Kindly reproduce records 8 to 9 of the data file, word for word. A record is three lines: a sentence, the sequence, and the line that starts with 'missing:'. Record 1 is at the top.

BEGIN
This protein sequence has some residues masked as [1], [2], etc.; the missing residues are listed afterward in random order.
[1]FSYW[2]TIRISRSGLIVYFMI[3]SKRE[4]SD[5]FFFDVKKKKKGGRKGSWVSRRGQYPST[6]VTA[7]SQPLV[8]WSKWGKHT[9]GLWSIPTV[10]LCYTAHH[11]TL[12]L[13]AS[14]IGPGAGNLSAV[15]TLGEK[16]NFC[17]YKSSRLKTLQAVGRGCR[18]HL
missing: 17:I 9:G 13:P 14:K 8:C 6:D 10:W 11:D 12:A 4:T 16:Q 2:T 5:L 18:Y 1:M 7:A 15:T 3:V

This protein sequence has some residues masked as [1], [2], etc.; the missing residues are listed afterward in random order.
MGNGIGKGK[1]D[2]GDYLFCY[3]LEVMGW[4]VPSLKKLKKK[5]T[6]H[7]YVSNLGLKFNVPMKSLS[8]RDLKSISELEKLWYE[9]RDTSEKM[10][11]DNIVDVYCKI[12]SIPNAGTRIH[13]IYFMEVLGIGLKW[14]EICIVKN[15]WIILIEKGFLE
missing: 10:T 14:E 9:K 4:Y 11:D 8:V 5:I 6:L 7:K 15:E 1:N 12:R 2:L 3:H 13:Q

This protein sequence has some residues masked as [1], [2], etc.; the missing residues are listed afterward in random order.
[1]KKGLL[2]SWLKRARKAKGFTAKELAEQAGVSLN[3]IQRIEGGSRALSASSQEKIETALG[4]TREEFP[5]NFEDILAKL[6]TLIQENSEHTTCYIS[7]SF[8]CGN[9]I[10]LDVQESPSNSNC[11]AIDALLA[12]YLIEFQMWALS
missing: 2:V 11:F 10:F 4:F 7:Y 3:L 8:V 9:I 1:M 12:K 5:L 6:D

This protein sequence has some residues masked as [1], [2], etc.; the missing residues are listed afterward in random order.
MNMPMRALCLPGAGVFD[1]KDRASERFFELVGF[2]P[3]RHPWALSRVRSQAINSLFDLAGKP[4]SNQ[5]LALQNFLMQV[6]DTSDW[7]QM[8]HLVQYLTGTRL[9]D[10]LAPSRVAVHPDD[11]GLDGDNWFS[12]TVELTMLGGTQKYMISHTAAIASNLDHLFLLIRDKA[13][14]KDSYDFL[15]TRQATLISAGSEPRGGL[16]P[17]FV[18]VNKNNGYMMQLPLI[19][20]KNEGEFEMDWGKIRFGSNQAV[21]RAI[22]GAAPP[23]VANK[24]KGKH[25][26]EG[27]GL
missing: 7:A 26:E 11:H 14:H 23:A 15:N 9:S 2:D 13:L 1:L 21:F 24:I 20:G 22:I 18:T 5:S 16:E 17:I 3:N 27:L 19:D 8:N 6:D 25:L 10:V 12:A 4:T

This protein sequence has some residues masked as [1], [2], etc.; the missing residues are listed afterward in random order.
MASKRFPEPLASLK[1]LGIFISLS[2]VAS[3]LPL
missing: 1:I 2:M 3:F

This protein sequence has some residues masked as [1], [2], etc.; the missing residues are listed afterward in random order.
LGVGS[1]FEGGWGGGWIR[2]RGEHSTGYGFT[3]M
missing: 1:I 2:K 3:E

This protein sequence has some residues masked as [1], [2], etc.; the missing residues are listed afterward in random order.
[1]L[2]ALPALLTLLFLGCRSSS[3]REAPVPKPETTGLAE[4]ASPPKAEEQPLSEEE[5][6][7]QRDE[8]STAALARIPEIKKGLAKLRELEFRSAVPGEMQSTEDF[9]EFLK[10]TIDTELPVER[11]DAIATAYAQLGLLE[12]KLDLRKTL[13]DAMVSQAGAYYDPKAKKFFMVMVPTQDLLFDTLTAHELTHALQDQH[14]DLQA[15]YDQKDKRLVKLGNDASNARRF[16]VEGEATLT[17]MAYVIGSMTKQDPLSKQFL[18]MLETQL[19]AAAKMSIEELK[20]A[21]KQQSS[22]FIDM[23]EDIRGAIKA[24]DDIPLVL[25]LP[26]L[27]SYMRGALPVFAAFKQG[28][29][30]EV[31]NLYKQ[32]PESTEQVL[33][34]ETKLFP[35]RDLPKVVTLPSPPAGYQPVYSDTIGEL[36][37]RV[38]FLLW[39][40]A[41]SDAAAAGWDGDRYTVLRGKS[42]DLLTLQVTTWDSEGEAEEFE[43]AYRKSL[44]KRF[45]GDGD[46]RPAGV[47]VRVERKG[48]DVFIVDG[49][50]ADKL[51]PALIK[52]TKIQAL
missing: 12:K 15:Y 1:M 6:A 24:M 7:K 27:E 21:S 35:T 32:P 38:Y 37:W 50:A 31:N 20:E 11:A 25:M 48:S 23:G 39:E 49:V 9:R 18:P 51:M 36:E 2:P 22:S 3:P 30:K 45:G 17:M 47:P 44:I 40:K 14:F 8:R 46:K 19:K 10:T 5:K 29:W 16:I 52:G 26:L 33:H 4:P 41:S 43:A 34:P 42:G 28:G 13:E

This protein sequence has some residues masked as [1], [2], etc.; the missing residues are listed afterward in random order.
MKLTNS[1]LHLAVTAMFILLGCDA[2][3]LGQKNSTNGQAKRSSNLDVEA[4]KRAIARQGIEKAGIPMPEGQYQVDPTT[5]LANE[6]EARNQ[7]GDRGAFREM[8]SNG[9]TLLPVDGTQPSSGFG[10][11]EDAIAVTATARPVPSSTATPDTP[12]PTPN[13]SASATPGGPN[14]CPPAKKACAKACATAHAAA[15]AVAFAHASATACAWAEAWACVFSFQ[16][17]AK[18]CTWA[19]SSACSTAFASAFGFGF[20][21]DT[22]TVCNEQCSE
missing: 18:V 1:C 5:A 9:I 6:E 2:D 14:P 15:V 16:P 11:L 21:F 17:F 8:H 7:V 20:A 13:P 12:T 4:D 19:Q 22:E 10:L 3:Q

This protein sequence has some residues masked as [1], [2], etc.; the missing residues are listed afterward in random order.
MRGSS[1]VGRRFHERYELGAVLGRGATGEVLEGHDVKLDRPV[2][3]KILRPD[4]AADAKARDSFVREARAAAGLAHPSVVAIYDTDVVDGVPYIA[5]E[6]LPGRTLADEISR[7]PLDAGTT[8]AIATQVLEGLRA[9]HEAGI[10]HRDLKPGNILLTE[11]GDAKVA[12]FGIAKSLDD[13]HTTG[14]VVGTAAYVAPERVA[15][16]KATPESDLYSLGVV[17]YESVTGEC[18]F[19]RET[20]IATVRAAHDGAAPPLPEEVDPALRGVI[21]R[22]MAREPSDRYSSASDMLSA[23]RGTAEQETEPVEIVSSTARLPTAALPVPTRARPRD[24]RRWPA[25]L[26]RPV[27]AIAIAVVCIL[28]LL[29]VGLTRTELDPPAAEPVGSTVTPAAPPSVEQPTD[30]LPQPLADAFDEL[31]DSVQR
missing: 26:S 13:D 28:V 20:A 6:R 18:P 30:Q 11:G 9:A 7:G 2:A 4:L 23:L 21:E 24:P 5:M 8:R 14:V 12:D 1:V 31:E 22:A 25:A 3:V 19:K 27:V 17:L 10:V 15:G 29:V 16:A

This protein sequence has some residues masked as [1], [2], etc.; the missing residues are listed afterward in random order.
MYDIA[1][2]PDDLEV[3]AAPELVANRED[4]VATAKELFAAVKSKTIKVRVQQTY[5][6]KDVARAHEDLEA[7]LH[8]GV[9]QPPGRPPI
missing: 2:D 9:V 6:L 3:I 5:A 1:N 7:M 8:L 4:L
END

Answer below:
This protein sequence has some residues masked as [1], [2], etc.; the missing residues are listed afterward in random order.
MKLTNS[1]LHLAVTAMFILLGCDA[2][3]LGQKNSTNGQAKRSSNLDVEA[4]KRAIARQGIEKAGIPMPEGQYQVDPTT[5]LANE[6]EARNQ[7]GDRGAFREM[8]SNG[9]TLLPVDGTQPSSGFG[10][11]EDAIAVTATARPVPSSTATPDTP[12]PTPN[13]SASATPGGPN[14]CPPAKKACAKACATAHAAA[15]AVAFAHASATACAWAEAWACVFSFQ[16][17]AK[18]CTWA[19]SSACSTAFASAFGFGF[20][21]DT[22]TVCNEQCSE
missing: 18:V 1:C 5:A 9:I 6:E 2:D 14:P 15:V 16:P 11:L 21:F 17:F 8:H 7:V 20:A 13:P 12:T 4:D 19:Q 22:E 10:L 3:Q

This protein sequence has some residues masked as [1], [2], etc.; the missing residues are listed afterward in random order.
MRGSS[1]VGRRFHERYELGAVLGRGATGEVLEGHDVKLDRPV[2][3]KILRPD[4]AADAKARDSFVREARAAAGLAHPSVVAIYDTDVVDGVPYIA[5]E[6]LPGRTLADEISR[7]PLDAGTT[8]AIATQVLEGLRA[9]HEAGI[10]HRDLKPGNILLTE[11]GDAKVA[12]FGIAKSLDD[13]HTTG[14]VVGTAAYVAPERVA[15][16]KATPESDLYSLGVV[17]YESVTGEC[18]F[19]RET[20]IATVRAAHDGAAPPLPEEVDPALRGVI[21]R[22]MAREPSDRYSSASDMLSA[23]RGTAEQETEPVEIVSSTARLPTAALPVPTRARPRD[24]RRWPA[25]L[26]RPV[27]AIAIAVVCIL[28]LL[29]VGLTRTELDPPAAEPVGSTVTPAAPPSVEQPTD[30]LPQPLADAFDEL[31]DSVQR
missing: 26:S 13:D 28:V 20:A 6:R 18:P 30:Q 11:G 9:A 7:G 2:A 4:L 23:L 21:E 24:P 5:M 8:R 14:V 12:D 1:V 31:E 22:A 25:A 3:V 19:K 27:V 17:L 10:V 15:G 29:V 16:A